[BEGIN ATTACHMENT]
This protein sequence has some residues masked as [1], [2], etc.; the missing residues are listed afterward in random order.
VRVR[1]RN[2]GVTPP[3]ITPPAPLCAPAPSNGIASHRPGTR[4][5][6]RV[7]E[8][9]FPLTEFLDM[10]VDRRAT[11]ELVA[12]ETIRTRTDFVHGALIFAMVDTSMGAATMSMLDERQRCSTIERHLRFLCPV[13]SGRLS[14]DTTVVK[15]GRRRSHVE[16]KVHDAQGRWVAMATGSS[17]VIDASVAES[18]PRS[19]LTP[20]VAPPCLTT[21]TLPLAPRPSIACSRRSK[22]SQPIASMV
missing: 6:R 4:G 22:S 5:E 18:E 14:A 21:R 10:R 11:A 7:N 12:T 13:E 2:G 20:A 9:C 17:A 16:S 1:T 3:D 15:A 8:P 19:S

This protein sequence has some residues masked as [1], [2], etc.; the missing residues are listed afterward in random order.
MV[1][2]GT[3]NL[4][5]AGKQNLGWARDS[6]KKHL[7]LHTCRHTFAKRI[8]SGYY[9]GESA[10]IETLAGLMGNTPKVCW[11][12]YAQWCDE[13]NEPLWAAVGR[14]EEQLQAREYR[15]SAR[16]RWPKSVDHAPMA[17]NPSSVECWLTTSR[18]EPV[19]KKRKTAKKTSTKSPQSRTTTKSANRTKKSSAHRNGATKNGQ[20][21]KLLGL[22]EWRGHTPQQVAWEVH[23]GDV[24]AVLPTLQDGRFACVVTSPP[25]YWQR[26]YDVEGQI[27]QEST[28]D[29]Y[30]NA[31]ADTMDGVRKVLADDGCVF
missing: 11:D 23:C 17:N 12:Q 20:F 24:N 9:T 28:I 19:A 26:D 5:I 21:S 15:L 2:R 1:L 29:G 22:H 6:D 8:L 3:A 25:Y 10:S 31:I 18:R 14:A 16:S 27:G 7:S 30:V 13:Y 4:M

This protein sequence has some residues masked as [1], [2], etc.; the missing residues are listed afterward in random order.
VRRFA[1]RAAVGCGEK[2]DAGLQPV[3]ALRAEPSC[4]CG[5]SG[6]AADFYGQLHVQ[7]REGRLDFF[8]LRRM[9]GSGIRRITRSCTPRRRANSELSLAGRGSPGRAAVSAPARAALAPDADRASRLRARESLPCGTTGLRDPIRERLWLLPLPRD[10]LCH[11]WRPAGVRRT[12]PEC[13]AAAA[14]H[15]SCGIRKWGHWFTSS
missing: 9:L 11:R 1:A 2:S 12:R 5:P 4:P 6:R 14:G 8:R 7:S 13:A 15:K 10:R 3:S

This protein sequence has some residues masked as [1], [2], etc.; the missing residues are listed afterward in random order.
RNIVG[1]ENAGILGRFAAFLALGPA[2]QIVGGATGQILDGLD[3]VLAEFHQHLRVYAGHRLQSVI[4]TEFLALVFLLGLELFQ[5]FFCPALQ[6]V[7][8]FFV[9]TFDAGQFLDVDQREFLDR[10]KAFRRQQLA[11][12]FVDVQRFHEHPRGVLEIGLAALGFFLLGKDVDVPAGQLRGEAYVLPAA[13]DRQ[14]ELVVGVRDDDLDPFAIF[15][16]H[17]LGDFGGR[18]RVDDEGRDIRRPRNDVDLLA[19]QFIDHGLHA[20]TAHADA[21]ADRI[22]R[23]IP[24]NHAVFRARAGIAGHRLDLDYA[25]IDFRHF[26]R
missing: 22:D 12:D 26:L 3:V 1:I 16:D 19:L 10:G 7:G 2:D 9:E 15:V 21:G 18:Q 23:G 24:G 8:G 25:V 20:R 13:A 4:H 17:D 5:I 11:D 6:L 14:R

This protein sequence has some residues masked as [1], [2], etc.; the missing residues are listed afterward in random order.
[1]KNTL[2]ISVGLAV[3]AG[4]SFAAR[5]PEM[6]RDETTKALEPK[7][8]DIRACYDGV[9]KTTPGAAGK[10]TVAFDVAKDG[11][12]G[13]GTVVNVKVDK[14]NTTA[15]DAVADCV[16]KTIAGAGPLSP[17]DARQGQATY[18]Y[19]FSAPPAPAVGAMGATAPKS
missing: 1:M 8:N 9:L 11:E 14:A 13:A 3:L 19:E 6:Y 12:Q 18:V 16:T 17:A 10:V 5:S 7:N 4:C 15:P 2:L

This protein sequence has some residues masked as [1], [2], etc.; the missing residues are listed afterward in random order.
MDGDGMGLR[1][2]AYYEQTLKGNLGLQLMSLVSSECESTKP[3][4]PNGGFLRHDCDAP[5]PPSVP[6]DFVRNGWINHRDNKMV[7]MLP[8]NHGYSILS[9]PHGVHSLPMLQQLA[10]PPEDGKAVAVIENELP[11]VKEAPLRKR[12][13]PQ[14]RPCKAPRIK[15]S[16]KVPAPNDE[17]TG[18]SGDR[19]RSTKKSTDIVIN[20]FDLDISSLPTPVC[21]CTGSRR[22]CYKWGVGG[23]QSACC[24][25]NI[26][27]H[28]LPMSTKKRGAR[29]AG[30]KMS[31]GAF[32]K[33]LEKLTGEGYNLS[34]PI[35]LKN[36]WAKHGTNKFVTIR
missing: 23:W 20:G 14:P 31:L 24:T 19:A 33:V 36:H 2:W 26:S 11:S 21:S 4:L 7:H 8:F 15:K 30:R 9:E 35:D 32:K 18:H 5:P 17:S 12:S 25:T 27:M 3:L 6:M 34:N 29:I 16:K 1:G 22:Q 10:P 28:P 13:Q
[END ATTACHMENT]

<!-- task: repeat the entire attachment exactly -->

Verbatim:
This protein sequence has some residues masked as [1], [2], etc.; the missing residues are listed afterward in random order.
VRVR[1]RN[2]GVTPP[3]ITPPAPLCAPAPSNGIASHRPGTR[4][5][6]RV[7]E[8][9]FPLTEFLDM[10]VDRRAT[11]ELVA[12]ETIRTRTDFVHGALIFAMVDTSMGAATMSMLDERQRCSTIERHLRFLCPV[13]SGRLS[14]DTTVVK[15]GRRRSHVE[16]KVHDAQGRWVAMATGSS[17]VIDASVAES[18]PRS[19]LTP[20]VAPPCLTT[21]TLPLAPRPSIACSRRSK[22]SQPIASMV
missing: 6:R 4:G 22:S 5:E 18:E 14:A 21:R 10:R 11:A 7:N 12:T 13:E 2:G 20:A 9:C 17:A 16:S 1:T 3:D 15:A 8:P 19:S

This protein sequence has some residues masked as [1], [2], etc.; the missing residues are listed afterward in random order.
MV[1][2]GT[3]NL[4][5]AGKQNLGWARDS[6]KKHL[7]LHTCRHTFAKRI[8]SGYY[9]GESA[10]IETLAGLMGNTPKVCW[11][12]YAQWCDE[13]NEPLWAAVGR[14]EEQLQAREYR[15]SAR[16]RWPKSVDHAPMA[17]NPSSVECWLTTSR[18]EPV[19]KKRKTAKKTSTKSPQSRTTTKSANRTKKSSAHRNGATKNGQ[20][21]KLLGL[22]EWRGHTPQQVAWEVH[23]GDV[24]AVLPTLQDGRFACVVTSPP[25]YWQR[26]YDVEGQI[27]QEST[28]D[29]Y[30]NA[31]ADTMDGVRKVLADDGCVF
missing: 11:D 23:C 17:N 12:Q 20:F 24:N 9:T 28:I 19:A 26:D 5:I 21:S 15:L 2:R 1:L 29:G 22:H 6:D 8:L 3:A 25:Y 10:S 31:I 18:R 14:A 16:S 27:G 7:S 30:V 13:Y 4:M

This protein sequence has some residues masked as [1], [2], etc.; the missing residues are listed afterward in random order.
VRRFA[1]RAAVGCGEK[2]DAGLQPV[3]ALRAEPSC[4]CG[5]SG[6]AADFYGQLHVQ[7]REGRLDFF[8]LRRM[9]GSGIRRITRSCTPRRRANSELSLAGRGSPGRAAVSAPARAALAPDADRASRLRARESLPCGTTGLRDPIRERLWLLPLPRD[10]LCH[11]WRPAGVRRT[12]PEC[13]AAAA[14]H[15]SCGIRKWGHWFTSS
missing: 9:L 11:R 1:A 2:S 12:R 5:P 4:P 6:R 14:G 8:R 7:S 13:A 15:K 10:R 3:S

This protein sequence has some residues masked as [1], [2], etc.; the missing residues are listed afterward in random order.
RNIVG[1]ENAGILGRFAAFLALGPA[2]QIVGGATGQILDGLD[3]VLAEFHQHLRVYAGHRLQSVI[4]TEFLALVFLLGLELFQ[5]FFCPALQ[6]V[7][8]FFV[9]TFDAGQFLDVDQREFLDR[10]KAFRRQQLA[11][12]FVDVQRFHEHPRGVLEIGLAALGFFLLGKDVDVPAGQLRGEAYVLPAA[13]DRQ[14]ELVVGVRDDDLDPFAIF[15][16]H[17]LGDFGGR[18]RVDDEGRDIRRPRNDVDLLA[19]QFIDHGLHA[20]TAHADA[21]ADRI[22]R[23]IP[24]NHAVFRARAGIAGHRLDLDYA[25]IDFRHF[26]R
missing: 22:D 12:D 26:L 3:V 1:I 16:D 19:L 10:G 7:G 2:D 9:E 15:V 21:G 18:Q 23:G 24:G 8:G 25:V 20:R 13:A 4:H 17:D 5:I 11:D 6:L 14:R

This protein sequence has some residues masked as [1], [2], etc.; the missing residues are listed afterward in random order.
[1]KNTL[2]ISVGLAV[3]AG[4]SFAAR[5]PEM[6]RDETTKALEPK[7][8]DIRACYDGV[9]KTTPGAAGK[10]TVAFDVAKDG[11][12]G[13]GTVVNVKVDK[14]NTTA[15]DAVADCV[16]KTIAGAGPLSP[17]DARQGQATY[18]Y[19]FSAPPAPAVGAMGATAPKS
missing: 1:M 8:N 9:L 11:E 14:A 13:A 3:L 19:E 6:Y 12:Q 18:V 16:T 17:A 10:V 5:S 7:N 4:C 15:P 2:L

This protein sequence has some residues masked as [1], [2], etc.; the missing residues are listed afterward in random order.
MDGDGMGLR[1][2]AYYEQTLKGNLGLQLMSLVSSECESTKP[3][4]PNGGFLRHDCDAP[5]PPSVP[6]DFVRNGWINHRDNKMV[7]MLP[8]NHGYSILS[9]PHGVHSLPMLQQLA[10]PPEDGKAVAVIENELP[11]VKEAPLRKR[12][13]PQ[14]RPCKAPRIK[15]S[16]KVPAPNDE[17]TG[18]SGDR[19]RSTKKSTDIVIN[20]FDLDISSLPTPVC[21]CTGSRR[22]CYKWGVGG[23]QSACC[24][25]NI[26][27]H[28]LPMSTKKRGAR[29]AG[30]KMS[31]GAF[32]K[33]LEKLTGEGYNLS[34]PI[35]LKN[36]WAKHGTNKFVTIR
missing: 23:W 20:G 14:P 31:L 24:T 19:A 33:V 36:H 2:W 26:S 11:S 21:S 4:L 7:H 8:F 15:K 30:R 9:E 35:D 32:K 18:H 5:P 17:S 12:S 25:T 27:M 3:L 6:M 34:N 29:I 16:K 1:G 22:Q 10:P 28:P 13:Q